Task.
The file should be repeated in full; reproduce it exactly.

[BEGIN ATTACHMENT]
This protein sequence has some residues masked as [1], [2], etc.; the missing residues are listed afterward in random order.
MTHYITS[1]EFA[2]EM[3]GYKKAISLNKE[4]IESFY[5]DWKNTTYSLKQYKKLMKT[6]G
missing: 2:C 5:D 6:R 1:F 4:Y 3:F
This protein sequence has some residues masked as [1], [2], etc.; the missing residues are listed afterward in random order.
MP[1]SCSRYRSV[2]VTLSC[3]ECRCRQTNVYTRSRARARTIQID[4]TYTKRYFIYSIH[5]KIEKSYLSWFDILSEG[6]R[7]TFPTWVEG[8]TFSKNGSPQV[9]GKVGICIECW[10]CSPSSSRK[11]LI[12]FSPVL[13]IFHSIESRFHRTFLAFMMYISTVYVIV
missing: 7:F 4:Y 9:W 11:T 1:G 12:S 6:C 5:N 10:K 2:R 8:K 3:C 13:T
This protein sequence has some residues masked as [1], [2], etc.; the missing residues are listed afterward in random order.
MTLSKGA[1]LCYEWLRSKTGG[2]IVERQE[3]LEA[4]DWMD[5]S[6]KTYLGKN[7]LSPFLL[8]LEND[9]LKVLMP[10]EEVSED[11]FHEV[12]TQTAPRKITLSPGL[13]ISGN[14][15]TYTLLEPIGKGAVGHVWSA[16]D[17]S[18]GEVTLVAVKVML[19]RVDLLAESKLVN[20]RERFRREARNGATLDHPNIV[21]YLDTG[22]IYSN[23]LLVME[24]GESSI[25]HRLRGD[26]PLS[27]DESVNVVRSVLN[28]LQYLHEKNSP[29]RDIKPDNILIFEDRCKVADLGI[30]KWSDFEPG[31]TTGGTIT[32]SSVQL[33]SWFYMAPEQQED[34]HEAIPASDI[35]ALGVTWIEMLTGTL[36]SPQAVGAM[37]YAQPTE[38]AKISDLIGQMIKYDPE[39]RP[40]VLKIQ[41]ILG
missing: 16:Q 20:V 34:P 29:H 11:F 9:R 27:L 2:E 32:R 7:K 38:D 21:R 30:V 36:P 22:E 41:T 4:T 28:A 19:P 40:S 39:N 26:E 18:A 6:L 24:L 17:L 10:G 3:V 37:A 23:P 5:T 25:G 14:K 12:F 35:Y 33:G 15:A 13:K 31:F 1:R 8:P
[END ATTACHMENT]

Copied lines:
This protein sequence has some residues masked as [1], [2], etc.; the missing residues are listed afterward in random order.
MTHYITS[1]EFA[2]EM[3]GYKKAISLNKE[4]IESFY[5]DWKNTTYSLKQYKKLMKT[6]G
missing: 2:C 5:D 6:R 1:F 4:Y 3:F
This protein sequence has some residues masked as [1], [2], etc.; the missing residues are listed afterward in random order.
MP[1]SCSRYRSV[2]VTLSC[3]ECRCRQTNVYTRSRARARTIQID[4]TYTKRYFIYSIH[5]KIEKSYLSWFDILSEG[6]R[7]TFPTWVEG[8]TFSKNGSPQV[9]GKVGICIECW[10]CSPSSSRK[11]LI[12]FSPVL[13]IFHSIESRFHRTFLAFMMYISTVYVIV
missing: 7:F 4:Y 9:W 11:T 1:G 12:S 6:C 5:N 10:K 2:R 8:K 3:C 13:T
This protein sequence has some residues masked as [1], [2], etc.; the missing residues are listed afterward in random order.
MTLSKGA[1]LCYEWLRSKTGG[2]IVERQE[3]LEA[4]DWMD[5]S[6]KTYLGKN[7]LSPFLL[8]LEND[9]LKVLMP[10]EEVSED[11]FHEV[12]TQTAPRKITLSPGL[13]ISGN[14][15]TYTLLEPIGKGAVGHVWSA[16]D[17]S[18]GEVTLVAVKVML[19]RVDLLAESKLVN[20]RERFRREARNGATLDHPNIV[21]YLDTG[22]IYSN[23]LLVME[24]GESSI[25]HRLRGD[26]PLS[27]DESVNVVRSVLN[28]LQYLHEKNSP[29]RDIKPDNILIFEDRCKVADLGI[30]KWSDFEPG[31]TTGGTIT[32]SSVQL[33]SWFYMAPEQQED[34]HEAIPASDI[35]ALGVTWIEMLTGTL[36]SPQAVGAM[37]YAQPTE[38]AKISDLIGQMIKYDPE[39]RP[40]VLKIQ[41]ILG
missing: 16:Q 20:V 34:P 29:H 11:F 9:R 27:L 2:E 32:R 7:K 38:D 21:R 30:V 36:P 22:E 41:T 4:T 28:A 19:P 40:S 39:N 26:E 18:A 6:L 24:L 17:L 10:G 3:V 37:A 23:P 5:T 25:G 14:K 12:F 35:Y 33:G 15:A 13:K 31:F 1:R 8:P